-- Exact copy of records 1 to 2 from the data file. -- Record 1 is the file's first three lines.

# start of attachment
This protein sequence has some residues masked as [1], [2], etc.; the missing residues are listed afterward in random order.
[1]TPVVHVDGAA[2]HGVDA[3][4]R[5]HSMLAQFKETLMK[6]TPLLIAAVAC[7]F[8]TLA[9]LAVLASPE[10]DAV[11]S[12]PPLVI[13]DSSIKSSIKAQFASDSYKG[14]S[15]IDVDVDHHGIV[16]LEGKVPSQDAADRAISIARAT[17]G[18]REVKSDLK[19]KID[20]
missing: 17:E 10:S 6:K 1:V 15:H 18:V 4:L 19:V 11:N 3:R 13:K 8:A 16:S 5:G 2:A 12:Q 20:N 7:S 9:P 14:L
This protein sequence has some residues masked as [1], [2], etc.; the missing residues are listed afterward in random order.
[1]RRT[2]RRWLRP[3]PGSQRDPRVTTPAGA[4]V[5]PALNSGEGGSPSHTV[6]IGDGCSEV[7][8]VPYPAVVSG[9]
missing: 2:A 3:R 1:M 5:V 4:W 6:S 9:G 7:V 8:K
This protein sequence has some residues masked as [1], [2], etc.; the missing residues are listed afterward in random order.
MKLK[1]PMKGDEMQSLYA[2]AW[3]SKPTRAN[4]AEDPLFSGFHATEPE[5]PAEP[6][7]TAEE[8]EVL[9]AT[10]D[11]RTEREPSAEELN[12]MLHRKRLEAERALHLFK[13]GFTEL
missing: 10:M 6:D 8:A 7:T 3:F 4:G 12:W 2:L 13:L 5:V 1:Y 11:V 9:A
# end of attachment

This protein sequence has some residues masked as [1], [2], etc.; the missing residues are listed afterward in random order.
[1]TPVVHVDGAA[2]HGVDA[3][4]R[5]HSMLAQFKETLMK[6]TPLLIAAVAC[7]F[8]TLA[9]LAVLASPE[10]DAV[11]S[12]PPLVI[13]DSSIKSSIKAQFASDSYKG[14]S[15]IDVDVDHHGIV[16]LEGKVPSQDAADRAISIARAT[17]G[18]REVKSDLK[19]KID[20]
missing: 17:E 10:S 6:K 1:V 15:H 18:V 4:L 19:V 11:N 3:R 13:K 8:A 16:S 5:G 2:A 12:Q 20:N 7:S 9:P 14:L
This protein sequence has some residues masked as [1], [2], etc.; the missing residues are listed afterward in random order.
[1]RRT[2]RRWLRP[3]PGSQRDPRVTTPAGA[4]V[5]PALNSGEGGSPSHTV[6]IGDGCSEV[7][8]VPYPAVVSG[9]
missing: 2:A 3:R 1:M 5:V 4:W 6:S 9:G 7:V 8:K